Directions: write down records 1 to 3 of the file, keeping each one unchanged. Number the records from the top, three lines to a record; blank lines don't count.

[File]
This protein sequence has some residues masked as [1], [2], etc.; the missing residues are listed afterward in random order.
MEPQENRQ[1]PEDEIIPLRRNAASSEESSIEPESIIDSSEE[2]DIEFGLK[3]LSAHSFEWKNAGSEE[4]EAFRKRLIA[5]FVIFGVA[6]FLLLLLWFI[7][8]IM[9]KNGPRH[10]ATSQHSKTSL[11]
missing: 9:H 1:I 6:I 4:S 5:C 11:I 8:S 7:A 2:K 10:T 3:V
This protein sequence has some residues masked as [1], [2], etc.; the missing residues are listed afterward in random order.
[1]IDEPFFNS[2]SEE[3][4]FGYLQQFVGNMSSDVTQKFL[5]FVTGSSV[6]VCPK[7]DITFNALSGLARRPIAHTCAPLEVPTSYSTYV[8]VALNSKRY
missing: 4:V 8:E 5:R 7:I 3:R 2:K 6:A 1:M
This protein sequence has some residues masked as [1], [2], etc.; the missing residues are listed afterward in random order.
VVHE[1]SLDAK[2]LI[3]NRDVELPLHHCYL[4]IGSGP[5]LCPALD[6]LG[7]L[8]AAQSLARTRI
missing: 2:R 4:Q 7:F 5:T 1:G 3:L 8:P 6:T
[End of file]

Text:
This protein sequence has some residues masked as [1], [2], etc.; the missing residues are listed afterward in random order.
MEPQENRQ[1]PEDEIIPLRRNAASSEESSIEPESIIDSSEE[2]DIEFGLK[3]LSAHSFEWKNAGSEE[4]EAFRKRLIA[5]FVIFGVA[6]FLLLLLWFI[7][8]IM[9]KNGPRH[10]ATSQHSKTSL[11]
missing: 9:H 1:I 6:I 4:S 5:C 11:I 8:S 7:A 2:K 10:T 3:V
This protein sequence has some residues masked as [1], [2], etc.; the missing residues are listed afterward in random order.
[1]IDEPFFNS[2]SEE[3][4]FGYLQQFVGNMSSDVTQKFL[5]FVTGSSV[6]VCPK[7]DITFNALSGLARRPIAHTCAPLEVPTSYSTYV[8]VALNSKRY
missing: 4:V 8:E 5:R 7:I 3:R 2:K 6:A 1:M
This protein sequence has some residues masked as [1], [2], etc.; the missing residues are listed afterward in random order.
VVHE[1]SLDAK[2]LI[3]NRDVELPLHHCYL[4]IGSGP[5]LCPALD[6]LG[7]L[8]AAQSLARTRI
missing: 2:R 4:Q 7:F 5:T 1:G 3:L 8:P 6:T